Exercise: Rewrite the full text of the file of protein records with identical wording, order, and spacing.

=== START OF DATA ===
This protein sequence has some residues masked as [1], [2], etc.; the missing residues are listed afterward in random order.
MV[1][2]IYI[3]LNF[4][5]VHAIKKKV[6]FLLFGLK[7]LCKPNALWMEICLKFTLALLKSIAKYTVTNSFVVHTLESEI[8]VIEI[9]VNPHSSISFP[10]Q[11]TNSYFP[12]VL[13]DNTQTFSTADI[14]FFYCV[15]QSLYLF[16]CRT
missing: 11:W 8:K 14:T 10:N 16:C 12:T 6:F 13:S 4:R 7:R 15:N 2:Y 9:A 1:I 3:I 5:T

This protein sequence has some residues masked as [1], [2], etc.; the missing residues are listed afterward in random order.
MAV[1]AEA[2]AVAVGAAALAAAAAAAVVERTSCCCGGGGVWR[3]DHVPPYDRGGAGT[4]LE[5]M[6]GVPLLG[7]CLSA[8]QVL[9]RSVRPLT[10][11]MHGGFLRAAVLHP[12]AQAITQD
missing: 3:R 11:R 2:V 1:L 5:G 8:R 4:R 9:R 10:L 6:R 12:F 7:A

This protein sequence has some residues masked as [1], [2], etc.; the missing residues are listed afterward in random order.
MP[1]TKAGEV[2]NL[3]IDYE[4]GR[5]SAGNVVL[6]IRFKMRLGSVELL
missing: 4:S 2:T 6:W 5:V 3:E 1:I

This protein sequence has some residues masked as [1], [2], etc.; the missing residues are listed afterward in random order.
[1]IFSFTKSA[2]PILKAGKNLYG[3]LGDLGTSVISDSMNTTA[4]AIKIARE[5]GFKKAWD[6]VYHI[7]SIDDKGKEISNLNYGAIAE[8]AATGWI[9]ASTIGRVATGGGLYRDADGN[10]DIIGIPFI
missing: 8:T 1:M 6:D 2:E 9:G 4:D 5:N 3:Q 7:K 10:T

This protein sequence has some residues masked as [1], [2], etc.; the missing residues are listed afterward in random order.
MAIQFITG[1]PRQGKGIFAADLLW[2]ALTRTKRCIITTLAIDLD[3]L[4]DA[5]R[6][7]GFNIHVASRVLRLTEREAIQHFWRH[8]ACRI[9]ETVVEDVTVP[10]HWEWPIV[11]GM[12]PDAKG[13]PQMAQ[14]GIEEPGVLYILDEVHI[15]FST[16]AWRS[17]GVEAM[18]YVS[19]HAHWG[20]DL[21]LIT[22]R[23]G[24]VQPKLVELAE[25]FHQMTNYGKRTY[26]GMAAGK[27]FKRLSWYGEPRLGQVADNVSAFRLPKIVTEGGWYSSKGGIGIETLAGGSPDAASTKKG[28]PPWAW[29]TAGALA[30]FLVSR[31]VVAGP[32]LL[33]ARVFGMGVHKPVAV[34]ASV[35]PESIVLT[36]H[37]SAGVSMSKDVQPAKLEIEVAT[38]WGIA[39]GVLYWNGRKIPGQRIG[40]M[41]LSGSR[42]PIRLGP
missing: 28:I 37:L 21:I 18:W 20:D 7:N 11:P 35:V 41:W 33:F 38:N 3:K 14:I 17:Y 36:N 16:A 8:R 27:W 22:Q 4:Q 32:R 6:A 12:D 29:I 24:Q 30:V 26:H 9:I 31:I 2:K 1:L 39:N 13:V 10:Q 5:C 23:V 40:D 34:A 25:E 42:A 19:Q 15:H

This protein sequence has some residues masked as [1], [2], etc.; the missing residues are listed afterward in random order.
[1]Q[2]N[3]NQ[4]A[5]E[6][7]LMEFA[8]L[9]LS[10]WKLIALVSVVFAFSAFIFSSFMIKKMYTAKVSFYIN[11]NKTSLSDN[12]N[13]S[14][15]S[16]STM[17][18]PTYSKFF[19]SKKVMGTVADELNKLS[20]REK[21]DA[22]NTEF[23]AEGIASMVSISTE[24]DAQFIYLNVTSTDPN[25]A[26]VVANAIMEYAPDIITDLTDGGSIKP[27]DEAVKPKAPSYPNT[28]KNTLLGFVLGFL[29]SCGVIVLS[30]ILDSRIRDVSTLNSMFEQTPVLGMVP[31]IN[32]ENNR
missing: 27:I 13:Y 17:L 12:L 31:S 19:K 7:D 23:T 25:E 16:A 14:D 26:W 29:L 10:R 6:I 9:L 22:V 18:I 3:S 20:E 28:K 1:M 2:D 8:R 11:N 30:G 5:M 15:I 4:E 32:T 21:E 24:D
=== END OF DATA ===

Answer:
This protein sequence has some residues masked as [1], [2], etc.; the missing residues are listed afterward in random order.
MV[1][2]IYI[3]LNF[4][5]VHAIKKKV[6]FLLFGLK[7]LCKPNALWMEICLKFTLALLKSIAKYTVTNSFVVHTLESEI[8]VIEI[9]VNPHSSISFP[10]Q[11]TNSYFP[12]VL[13]DNTQTFSTADI[14]FFYCV[15]QSLYLF[16]CRT
missing: 11:W 8:K 14:T 10:N 16:C 12:T 6:F 13:S 4:R 7:R 15:N 2:Y 9:A 1:I 3:I 5:T

This protein sequence has some residues masked as [1], [2], etc.; the missing residues are listed afterward in random order.
MAV[1]AEA[2]AVAVGAAALAAAAAAAVVERTSCCCGGGGVWR[3]DHVPPYDRGGAGT[4]LE[5]M[6]GVPLLG[7]CLSA[8]QVL[9]RSVRPLT[10][11]MHGGFLRAAVLHP[12]AQAITQD
missing: 3:R 11:R 2:V 1:L 5:G 8:R 4:R 9:R 10:L 6:R 12:F 7:A

This protein sequence has some residues masked as [1], [2], etc.; the missing residues are listed afterward in random order.
MP[1]TKAGEV[2]NL[3]IDYE[4]GR[5]SAGNVVL[6]IRFKMRLGSVELL
missing: 4:S 2:T 6:W 5:V 3:E 1:I

This protein sequence has some residues masked as [1], [2], etc.; the missing residues are listed afterward in random order.
[1]IFSFTKSA[2]PILKAGKNLYG[3]LGDLGTSVISDSMNTTA[4]AIKIARE[5]GFKKAWD[6]VYHI[7]SIDDKGKEISNLNYGAIAE[8]AATGWI[9]ASTIGRVATGGGLYRDADGN[10]DIIGIPFI
missing: 8:T 1:M 6:D 2:E 9:G 4:D 5:N 3:Q 7:K 10:T

This protein sequence has some residues masked as [1], [2], etc.; the missing residues are listed afterward in random order.
MAIQFITG[1]PRQGKGIFAADLLW[2]ALTRTKRCIITTLAIDLD[3]L[4]DA[5]R[6][7]GFNIHVASRVLRLTEREAIQHFWRH[8]ACRI[9]ETVVEDVTVP[10]HWEWPIV[11]GM[12]PDAKG[13]PQMAQ[14]GIEEPGVLYILDEVHI[15]FST[16]AWRS[17]GVEAM[18]YVS[19]HAHWG[20]DL[21]LIT[22]R[23]G[24]VQPKLVELAE[25]FHQMTNYGKRTY[26]GMAAGK[27]FKRLSWYGEPRLGQVADNVSAFRLPKIVTEGGWYSSKGGIGIETLAGGSPDAASTKKG[28]PPWAW[29]TAGALA[30]FLVSR[31]VVAGP[32]LL[33]ARVFGMGVHKPVAV[34]ASV[35]PESIVLT[36]H[37]SAGVSMSKDVQPAKLEIEVAT[38]WGIA[39]GVLYWNGRKIPGQRIG[40]M[41]LSGSR[42]PIRLGP
missing: 28:I 37:L 21:I 18:W 20:D 7:N 11:P 35:V 41:W 33:F 38:N 3:K 14:I 17:Y 36:N 16:A 8:R 27:W 22:Q 4:Q 32:R 6:A 12:D 29:I 24:Q 30:V 26:H 9:I 31:I 2:K 1:L 39:N 13:V 10:Q 5:C 23:V 40:D 34:A 25:E 42:A 19:Q 15:H

This protein sequence has some residues masked as [1], [2], etc.; the missing residues are listed afterward in random order.
[1]Q[2]N[3]NQ[4]A[5]E[6][7]LMEFA[8]L[9]LS[10]WKLIALVSVVFAFSAFIFSSFMIKKMYTAKVSFYIN[11]NKTSLSDN[12]N[13]S[14][15]S[16]STM[17][18]PTYSKFF[19]SKKVMGTVADELNKLS[20]REK[21]DA[22]NTEF[23]AEGIASMVSISTE[24]DAQFIYLNVTSTDPN[25]A[26]VVANAIMEYAPDIITDLTDGGSIKP[27]DEAVKPKAPSYPNT[28]KNTLLGFVLGFL[29]SCGVIVLS[30]ILDSRIRDVSTLNSMFEQTPVLGMVP[31]IN[32]ENNR
missing: 27:I 13:Y 17:L 12:L 31:S 19:K 7:D 23:T 25:E 16:A 14:D 26:W 29:L 10:R 6:I 9:L 22:V 18:I 3:S 20:E 28:K 1:M 2:D 8:R 11:N 30:G 5:M 15:I 4:E 32:T 21:E 24:D